/* Code Comments */

Adding a Unique Constraint To Postgres Tables After Creation

August 17, 2019

How do you add a unique constraint to a table in Postgres if it’s already been created?

Most of the time, we add unique constraints to a table when we create them. Sometimes, we forget or don’t realize we need one until after the fact.

In those cases, we can use the Alter Table command to add a constraint. Let’s take a look at how we might do that.

Commands

ALTER TABLE <table_name> ADD CONSTRAINT <constraint_name> UNIQUE (<field> [,...]); This will add a unique constraint to the field(s) listed in the parentheses at the end of the command with the “name” of what’s put in the <constraint_name> part of the command.

Example

sdc=# ALTER TABLE descriptions ADD CONSTRAINT uniq_prod_id UNIQUE (product_id);
ALTER TABLE
sdc=# \d descriptions;
                                        Table "public.descriptions"
    Column    |           Type           | Collation | Nullable |                 Default
--------------+--------------------------+-----------+----------+------------------------------------------
 id           | integer                  |           | not null | nextval('descriptions_id_seq'::regclass)
 product_name | character varying(255)   |           | not null |
 product_id   | integer                  |           | not null |
 features     | text[]                   |           | not null |
 tech_specs   | text[]                   |           | not null |
 created_at   | timestamp with time zone |           |          | CURRENT_TIMESTAMP
 updated_at   | timestamp with time zone |           |          | CURRENT_TIMESTAMP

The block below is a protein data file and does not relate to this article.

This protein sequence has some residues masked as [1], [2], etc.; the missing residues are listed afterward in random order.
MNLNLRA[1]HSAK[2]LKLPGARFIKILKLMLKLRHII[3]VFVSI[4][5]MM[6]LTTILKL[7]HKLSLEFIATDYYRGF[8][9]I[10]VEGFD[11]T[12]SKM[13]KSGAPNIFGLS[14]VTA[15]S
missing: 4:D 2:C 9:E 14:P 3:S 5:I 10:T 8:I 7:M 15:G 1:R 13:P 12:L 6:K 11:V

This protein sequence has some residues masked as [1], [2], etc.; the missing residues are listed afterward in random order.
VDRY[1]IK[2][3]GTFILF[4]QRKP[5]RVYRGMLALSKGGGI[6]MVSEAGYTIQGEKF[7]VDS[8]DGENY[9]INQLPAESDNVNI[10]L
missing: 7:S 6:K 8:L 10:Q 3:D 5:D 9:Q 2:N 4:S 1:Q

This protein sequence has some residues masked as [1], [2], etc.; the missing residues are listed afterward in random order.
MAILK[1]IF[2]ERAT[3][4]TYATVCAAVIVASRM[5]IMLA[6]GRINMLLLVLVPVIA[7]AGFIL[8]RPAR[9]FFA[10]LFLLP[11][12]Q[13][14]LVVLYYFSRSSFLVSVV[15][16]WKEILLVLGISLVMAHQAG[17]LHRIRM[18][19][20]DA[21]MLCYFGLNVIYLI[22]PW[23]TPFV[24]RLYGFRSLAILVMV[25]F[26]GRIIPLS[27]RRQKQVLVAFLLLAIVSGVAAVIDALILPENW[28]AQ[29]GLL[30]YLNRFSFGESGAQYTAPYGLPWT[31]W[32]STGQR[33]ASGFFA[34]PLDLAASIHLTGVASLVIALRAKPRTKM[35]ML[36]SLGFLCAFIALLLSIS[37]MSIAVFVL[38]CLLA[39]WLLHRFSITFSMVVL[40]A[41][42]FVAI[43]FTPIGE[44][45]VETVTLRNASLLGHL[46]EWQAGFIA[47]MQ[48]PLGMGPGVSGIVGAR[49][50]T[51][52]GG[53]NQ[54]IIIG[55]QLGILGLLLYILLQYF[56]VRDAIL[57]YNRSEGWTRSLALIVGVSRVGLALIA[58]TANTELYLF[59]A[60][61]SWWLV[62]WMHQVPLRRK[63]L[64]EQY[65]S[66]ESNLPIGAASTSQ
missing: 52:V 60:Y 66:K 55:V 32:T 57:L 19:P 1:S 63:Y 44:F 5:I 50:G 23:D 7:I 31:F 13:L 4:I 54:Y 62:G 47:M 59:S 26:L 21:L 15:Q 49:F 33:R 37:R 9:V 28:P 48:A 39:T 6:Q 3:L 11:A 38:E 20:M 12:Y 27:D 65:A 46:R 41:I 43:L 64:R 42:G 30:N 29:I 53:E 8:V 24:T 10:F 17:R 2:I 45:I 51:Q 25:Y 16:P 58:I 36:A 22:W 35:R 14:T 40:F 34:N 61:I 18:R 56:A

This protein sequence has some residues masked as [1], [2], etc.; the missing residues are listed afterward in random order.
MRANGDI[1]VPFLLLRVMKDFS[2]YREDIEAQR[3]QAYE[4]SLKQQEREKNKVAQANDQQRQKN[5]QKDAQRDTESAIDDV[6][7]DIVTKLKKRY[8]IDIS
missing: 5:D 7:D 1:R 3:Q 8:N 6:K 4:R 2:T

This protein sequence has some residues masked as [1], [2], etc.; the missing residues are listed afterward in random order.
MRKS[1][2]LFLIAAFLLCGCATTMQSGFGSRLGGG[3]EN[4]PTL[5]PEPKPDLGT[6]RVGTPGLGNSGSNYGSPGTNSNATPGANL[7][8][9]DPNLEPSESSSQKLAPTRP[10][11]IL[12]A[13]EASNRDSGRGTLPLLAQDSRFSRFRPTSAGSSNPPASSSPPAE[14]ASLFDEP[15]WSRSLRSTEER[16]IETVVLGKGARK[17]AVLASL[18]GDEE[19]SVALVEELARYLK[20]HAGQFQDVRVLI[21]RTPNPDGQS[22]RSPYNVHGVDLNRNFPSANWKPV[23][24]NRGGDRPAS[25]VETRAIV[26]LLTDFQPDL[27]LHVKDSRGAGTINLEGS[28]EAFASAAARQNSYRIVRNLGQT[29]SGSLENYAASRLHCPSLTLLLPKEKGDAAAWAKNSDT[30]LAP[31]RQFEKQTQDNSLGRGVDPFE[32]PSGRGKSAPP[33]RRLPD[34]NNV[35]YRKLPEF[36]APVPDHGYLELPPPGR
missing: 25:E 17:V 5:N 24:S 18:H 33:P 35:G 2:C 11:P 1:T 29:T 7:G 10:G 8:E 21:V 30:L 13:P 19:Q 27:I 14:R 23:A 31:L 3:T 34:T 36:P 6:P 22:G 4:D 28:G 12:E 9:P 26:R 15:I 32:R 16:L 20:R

Indexes:
    "descriptions_pkey" PRIMARY KEY, btree (id)
    "uniq_prod_id" UNIQUE CONSTRAINT, btree (product_id)
    "desc_id" btree (product_id)

NB: Adding a unique constraint is one of the ways in which to add an index. So, in this particular case, I added a unique constraint to the field product_id, and named it uniq_prod_id, but already had set a btree index on that field named desc_id.

Caveat Emptor

If adding a constraint will result in violations, Postgres demands that the data be cleaned up before adding the constraint.

For instance, in the above example, we added a unique constraint on product_id. If, prior to adding that constraint, we’d added two records with a product_id = 2, then Postgres would reject alter table until the duplicates had been resolved and no violations would occur.

Summary

Returning to the original question: How do you add a unique constraint to a table in Postgres if it’s already been created? Using the ALTER TABLE command gives us a convenient way as long as we have cleaned up our data in advance to ensure no violations exist to the new constraint.

Footnotes

\h ALTER TABLE or Alter Table | Postgres Docsfor more on the Alter Table command.


Stephen Weiss

Thanks for reading! My name's Stephen Weiss. I live in Chicago with my wife, Kate, and dog, Finn.
Click here to see the archives of my weeks in review and sign up yourself!